In re Brace – California Supreme Court hears oral argument about what constitutes community property

My previous post on In re Brace is here.

The trustee was represented by Ed Hays, Marshack Hays LLP.  This is his post on social media.

Today, I was fortunate to be able to appear (virtually) and present oral arguments in a case before the California Supreme Court.  It was a very cool experience.  It took me 28 years to get a case before the high court and then Covid-19 kept me from appearing in person.  Hopefully, it won’t take as long to get another chance where I can appear in person.

What was the case about?

Whether property acquired during marriage in joint tenancy is community property or separate property.  California law generally presumes that all property acquired marriage is community in character. Community property is liable for debts that arose during marriage.  Back in the 1930s, the California Supreme Court held that property acquired in joint tenancy created separate property interests.  If one spouse got a judgment against them, the creditor could pursue all their separate property and all community property but not the non-debtor spouse’s separate property. The 9th Circuit Court of Appeals later reached the same result.  But, in 2014, the California Supreme Court decided the Franki Valli case which held that all property acquired during marriage was presumptively community absent a written transmutation agreement to change its character. We then built off the Valli decision to argue that the old Supreme Court and 9th Circuit cases were no longer good law. We won before the bankruptcy court. The bankruptcy appellate panel affirmed in a published decision. On further appeal, the 9th Circuit certified the issue to the Supreme Court and asked it to declare what is California law. So, it was a bit of a circuitous route but certainly worth the ride.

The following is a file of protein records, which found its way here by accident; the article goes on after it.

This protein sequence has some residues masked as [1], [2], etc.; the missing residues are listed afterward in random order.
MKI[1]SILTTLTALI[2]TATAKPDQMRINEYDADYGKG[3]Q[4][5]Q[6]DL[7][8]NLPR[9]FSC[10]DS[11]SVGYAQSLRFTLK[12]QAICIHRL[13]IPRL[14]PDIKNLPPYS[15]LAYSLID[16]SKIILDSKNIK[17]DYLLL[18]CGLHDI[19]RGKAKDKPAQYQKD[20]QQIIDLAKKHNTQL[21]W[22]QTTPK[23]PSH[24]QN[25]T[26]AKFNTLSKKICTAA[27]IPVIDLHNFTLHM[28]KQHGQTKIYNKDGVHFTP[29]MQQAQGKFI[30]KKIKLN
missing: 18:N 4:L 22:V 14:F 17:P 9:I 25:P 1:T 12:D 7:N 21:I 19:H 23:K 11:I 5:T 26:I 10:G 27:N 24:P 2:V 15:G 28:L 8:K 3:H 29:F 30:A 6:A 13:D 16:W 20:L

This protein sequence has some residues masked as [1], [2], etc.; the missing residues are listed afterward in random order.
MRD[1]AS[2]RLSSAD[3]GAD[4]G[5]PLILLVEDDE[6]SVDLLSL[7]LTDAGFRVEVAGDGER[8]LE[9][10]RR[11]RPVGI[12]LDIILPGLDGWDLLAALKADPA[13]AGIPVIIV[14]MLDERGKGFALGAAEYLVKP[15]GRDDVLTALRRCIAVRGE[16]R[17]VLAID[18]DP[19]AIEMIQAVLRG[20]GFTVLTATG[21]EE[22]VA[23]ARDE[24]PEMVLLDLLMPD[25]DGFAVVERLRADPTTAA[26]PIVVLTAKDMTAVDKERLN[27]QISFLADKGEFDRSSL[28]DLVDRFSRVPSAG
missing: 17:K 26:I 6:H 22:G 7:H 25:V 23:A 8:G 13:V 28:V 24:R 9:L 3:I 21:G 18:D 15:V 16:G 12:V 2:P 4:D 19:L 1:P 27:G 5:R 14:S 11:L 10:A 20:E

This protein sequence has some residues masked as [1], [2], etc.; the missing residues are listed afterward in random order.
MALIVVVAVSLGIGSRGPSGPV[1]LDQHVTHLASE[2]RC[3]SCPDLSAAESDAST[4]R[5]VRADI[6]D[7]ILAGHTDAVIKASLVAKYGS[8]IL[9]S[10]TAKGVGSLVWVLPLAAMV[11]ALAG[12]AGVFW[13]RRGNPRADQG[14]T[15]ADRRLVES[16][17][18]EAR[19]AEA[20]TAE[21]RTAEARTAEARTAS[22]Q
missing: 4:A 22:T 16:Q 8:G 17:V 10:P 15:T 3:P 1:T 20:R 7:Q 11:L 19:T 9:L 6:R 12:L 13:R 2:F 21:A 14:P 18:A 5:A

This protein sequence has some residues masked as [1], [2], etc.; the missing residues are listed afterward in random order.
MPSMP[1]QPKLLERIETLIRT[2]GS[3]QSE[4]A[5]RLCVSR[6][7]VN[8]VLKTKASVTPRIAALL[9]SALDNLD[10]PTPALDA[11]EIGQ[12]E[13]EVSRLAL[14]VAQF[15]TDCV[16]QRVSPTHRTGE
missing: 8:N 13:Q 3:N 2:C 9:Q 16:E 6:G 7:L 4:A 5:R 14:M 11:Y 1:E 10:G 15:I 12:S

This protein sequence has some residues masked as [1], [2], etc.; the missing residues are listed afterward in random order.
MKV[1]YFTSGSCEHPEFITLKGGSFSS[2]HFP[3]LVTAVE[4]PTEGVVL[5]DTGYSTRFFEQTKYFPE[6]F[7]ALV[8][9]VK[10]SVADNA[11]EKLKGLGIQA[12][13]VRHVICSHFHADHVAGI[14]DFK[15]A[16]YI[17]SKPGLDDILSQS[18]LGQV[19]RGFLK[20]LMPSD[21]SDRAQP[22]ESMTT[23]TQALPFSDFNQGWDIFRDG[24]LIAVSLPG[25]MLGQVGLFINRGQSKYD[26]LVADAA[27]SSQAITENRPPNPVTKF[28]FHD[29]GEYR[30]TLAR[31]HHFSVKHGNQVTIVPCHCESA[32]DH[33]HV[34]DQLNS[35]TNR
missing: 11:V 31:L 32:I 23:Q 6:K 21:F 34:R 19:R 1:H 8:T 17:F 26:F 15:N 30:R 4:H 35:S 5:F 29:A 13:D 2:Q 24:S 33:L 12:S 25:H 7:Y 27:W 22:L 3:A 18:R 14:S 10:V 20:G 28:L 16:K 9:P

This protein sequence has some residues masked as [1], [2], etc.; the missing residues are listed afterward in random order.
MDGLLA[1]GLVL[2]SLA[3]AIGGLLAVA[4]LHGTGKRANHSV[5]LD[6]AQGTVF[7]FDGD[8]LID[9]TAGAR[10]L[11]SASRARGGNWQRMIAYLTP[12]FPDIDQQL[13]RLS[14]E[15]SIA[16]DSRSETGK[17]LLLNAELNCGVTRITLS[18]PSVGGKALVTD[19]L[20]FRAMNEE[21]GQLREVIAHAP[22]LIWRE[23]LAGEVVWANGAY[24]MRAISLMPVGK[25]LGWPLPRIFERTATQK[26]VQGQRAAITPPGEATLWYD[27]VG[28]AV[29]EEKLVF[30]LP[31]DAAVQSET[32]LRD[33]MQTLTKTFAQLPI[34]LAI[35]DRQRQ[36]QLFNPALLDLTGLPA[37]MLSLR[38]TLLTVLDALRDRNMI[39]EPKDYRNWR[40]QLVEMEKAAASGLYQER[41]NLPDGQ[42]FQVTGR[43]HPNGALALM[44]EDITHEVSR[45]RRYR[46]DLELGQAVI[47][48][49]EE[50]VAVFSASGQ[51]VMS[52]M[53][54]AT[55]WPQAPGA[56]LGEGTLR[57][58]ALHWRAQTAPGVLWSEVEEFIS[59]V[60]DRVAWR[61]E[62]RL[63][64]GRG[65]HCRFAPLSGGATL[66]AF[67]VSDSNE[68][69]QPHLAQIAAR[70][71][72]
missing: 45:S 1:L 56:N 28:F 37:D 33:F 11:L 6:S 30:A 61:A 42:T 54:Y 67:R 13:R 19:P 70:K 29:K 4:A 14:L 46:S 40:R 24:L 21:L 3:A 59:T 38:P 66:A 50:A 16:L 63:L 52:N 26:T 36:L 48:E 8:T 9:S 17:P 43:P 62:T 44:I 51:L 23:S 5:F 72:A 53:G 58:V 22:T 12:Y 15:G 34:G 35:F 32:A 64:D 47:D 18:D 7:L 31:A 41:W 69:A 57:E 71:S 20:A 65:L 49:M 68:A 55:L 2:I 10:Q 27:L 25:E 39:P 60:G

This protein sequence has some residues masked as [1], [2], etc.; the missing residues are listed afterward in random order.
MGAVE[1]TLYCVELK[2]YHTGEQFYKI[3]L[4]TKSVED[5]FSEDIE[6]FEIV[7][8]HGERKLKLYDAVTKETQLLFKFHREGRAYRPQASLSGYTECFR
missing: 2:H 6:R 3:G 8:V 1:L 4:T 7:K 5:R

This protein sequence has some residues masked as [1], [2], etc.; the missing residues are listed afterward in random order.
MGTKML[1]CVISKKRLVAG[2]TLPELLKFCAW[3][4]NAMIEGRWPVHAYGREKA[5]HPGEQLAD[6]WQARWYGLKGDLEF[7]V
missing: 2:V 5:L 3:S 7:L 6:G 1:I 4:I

The California Supreme Court is required to rule within 90 days of oral argument.  I personally think they will stick with In re Valli and rule that the property is community property even though title is held as joint tenants.

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